According to Chief Steve Gesell, Cottonwood Police Department is experiencing a major need for recruits — a situation, Gesell clarified, that is not singular to Cottonwood.Cottonwood police chief Steve Gesell stands in front of the Law Enforcement Heroes Statue at the Cottonwood police station. The department is emphasizing the quality of life here in trying to recruit officers.

The reason for the increased demand for personnel, Gesell said, is threefold:

  • An improving economy that discourages application to police departments due to other available jobs.
  • Continuing Great Recession cuts that have reduced police department budgets.
  • National anti-police rhetoric.

“It’s actually very concerning,” Gesell said of the situation, adding that the applicant pool was “shallow before this even happened.” According to Gesell, the factors outlined have made drawing from the applicant pool even more challenging.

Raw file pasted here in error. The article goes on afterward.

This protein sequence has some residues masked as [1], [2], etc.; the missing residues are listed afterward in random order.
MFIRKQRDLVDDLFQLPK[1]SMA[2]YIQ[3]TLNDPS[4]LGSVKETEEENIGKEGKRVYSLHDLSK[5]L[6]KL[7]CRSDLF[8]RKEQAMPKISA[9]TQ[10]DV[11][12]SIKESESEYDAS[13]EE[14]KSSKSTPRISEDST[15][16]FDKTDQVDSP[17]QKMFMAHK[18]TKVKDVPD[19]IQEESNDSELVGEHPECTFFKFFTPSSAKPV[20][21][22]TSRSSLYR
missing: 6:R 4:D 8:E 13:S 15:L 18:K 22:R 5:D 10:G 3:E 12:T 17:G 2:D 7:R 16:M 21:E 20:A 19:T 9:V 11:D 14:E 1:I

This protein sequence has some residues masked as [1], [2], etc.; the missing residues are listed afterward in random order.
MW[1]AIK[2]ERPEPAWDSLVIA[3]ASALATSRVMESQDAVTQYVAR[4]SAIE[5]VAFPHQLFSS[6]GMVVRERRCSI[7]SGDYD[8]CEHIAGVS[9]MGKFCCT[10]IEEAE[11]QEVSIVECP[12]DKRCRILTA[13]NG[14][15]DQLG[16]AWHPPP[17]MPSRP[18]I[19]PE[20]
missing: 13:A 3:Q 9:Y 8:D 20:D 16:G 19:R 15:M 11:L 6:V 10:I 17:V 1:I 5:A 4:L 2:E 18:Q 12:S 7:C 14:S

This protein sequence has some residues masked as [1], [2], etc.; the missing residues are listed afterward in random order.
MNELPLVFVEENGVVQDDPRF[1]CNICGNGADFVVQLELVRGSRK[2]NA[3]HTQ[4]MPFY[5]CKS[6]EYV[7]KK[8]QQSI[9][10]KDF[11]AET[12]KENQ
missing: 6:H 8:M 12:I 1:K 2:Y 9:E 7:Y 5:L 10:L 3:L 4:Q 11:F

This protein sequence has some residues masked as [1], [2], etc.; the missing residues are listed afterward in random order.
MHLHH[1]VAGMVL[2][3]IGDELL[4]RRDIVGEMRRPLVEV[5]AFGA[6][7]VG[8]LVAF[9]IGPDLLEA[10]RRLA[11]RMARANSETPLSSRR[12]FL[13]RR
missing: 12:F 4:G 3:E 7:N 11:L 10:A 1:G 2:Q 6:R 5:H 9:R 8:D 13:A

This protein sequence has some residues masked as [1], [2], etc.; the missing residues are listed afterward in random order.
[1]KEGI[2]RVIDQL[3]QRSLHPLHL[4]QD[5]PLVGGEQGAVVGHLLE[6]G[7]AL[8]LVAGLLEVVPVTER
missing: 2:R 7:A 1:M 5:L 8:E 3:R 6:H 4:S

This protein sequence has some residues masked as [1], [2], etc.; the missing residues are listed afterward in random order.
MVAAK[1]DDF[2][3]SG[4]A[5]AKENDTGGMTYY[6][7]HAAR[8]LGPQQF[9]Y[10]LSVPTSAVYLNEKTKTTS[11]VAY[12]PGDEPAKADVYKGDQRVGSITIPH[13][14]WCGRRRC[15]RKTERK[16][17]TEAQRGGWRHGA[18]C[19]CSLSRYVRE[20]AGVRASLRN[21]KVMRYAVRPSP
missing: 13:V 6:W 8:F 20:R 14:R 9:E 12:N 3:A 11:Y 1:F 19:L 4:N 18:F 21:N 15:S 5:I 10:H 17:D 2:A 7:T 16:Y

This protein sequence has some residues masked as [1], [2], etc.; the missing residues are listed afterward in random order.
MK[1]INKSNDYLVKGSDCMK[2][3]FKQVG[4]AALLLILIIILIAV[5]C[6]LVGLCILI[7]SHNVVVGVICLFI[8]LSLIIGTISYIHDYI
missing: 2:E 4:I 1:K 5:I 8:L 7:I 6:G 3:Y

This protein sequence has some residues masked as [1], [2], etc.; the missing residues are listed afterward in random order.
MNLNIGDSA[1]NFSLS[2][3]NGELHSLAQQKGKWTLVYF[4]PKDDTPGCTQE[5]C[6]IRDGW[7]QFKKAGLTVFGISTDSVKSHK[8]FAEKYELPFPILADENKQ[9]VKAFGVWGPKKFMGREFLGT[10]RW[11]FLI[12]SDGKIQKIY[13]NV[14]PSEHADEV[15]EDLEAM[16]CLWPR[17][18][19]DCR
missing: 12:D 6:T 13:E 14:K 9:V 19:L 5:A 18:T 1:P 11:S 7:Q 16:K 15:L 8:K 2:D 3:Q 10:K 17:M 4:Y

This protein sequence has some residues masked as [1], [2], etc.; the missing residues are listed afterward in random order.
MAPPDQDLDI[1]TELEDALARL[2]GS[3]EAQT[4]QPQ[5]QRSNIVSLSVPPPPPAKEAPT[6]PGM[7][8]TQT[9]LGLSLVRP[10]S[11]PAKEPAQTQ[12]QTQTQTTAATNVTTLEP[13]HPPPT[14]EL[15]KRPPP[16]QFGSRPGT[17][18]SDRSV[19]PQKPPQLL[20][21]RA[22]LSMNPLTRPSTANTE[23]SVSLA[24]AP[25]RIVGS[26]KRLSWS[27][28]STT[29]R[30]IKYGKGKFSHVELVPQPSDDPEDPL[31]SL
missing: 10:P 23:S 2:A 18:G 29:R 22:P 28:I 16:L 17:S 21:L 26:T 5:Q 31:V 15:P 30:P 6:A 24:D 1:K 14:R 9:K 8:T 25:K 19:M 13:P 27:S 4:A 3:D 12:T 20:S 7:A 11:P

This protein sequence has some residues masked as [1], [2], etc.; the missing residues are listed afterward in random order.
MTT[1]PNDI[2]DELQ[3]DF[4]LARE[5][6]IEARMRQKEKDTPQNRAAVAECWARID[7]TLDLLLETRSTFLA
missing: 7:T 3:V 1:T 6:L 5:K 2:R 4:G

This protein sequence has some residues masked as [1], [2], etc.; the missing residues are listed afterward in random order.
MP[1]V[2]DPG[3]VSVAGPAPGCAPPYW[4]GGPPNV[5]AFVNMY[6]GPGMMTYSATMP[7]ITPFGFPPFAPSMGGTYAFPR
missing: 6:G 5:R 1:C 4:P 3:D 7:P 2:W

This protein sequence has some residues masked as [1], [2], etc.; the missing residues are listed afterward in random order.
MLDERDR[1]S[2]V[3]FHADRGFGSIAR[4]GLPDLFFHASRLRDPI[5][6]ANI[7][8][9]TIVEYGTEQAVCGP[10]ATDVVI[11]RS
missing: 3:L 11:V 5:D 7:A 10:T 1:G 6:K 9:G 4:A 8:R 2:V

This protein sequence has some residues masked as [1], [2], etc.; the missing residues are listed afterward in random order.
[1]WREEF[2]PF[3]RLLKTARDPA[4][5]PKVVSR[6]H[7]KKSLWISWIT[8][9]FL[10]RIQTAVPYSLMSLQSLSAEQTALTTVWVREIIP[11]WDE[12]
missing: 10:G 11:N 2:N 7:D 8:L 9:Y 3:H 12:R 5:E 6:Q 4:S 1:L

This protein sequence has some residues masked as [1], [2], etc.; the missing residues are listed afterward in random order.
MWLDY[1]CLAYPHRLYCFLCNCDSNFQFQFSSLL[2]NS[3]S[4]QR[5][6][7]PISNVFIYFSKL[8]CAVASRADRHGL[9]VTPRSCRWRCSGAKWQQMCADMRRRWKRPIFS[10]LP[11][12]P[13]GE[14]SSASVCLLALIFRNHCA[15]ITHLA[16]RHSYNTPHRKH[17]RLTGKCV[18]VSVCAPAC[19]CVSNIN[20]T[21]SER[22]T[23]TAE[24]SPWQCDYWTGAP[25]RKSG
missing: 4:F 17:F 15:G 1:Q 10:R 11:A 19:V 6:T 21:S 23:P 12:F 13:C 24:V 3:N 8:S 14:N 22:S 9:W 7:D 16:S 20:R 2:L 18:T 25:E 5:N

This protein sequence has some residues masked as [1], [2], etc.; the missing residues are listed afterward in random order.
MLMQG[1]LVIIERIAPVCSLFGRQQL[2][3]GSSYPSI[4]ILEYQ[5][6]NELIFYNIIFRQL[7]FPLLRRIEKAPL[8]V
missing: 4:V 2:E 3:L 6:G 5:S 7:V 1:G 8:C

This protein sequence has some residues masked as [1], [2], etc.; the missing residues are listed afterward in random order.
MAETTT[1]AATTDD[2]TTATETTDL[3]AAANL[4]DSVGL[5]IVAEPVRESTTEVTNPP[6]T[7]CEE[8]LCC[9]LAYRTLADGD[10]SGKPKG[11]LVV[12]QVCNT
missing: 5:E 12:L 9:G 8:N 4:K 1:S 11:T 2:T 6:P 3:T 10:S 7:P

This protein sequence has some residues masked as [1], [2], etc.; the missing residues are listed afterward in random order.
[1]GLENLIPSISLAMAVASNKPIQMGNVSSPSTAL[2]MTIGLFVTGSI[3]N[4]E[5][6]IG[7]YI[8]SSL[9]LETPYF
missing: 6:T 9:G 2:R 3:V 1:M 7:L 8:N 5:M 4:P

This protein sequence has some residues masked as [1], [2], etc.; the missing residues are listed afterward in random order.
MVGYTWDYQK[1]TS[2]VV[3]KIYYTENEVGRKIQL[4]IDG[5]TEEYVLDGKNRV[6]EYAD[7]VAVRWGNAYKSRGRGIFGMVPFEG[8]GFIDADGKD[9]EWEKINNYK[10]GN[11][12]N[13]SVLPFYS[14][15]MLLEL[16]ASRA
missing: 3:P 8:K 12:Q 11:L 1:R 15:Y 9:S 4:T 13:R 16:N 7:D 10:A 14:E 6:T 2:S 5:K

The Southwestern Winery is on Yavapai Campus, where manager Philip Brown and his students have won a gold medal for Best Sauvignon Blanc at the Arizona Republic’s Arizona Grand Wine Festival in Phoenix.

Philip Brown, manager of the Yavapai College Southwest Wine Center tasting room, refuses to take an ounce of credit for student successes — including a gold medal for Best Sauvignon Blanc at the Arizona Republic’s Arizona Grand Wine Festival in Phoenix on Jan. 6.

“It has nothing to do with me .... It’s all the students,” Brown said, adding that a major appeal of the college’s viticulture and enology programs is the emphasis on student achievement.

Less than a month into his term as mayor, Timothy Elinski is talking major goals — achieving transparency in city governance and educating the public about the budget.

“My position is, we work for the public, so it should be more accessible,” Elinski said. “Accountability is going to be huge for me .... I’ll hold staff accountable and allow myself to be accountable. That’s the point. Without accountability, we’re not setting any benchmarks.”

Cottonwood Mayor Timothy Elinski said that he intends to open the decision-making process up to the public, including increasing access to boards and commissions. According to Elinski, some public trust has been lost in the management of the city, requiring more transparency and engagement.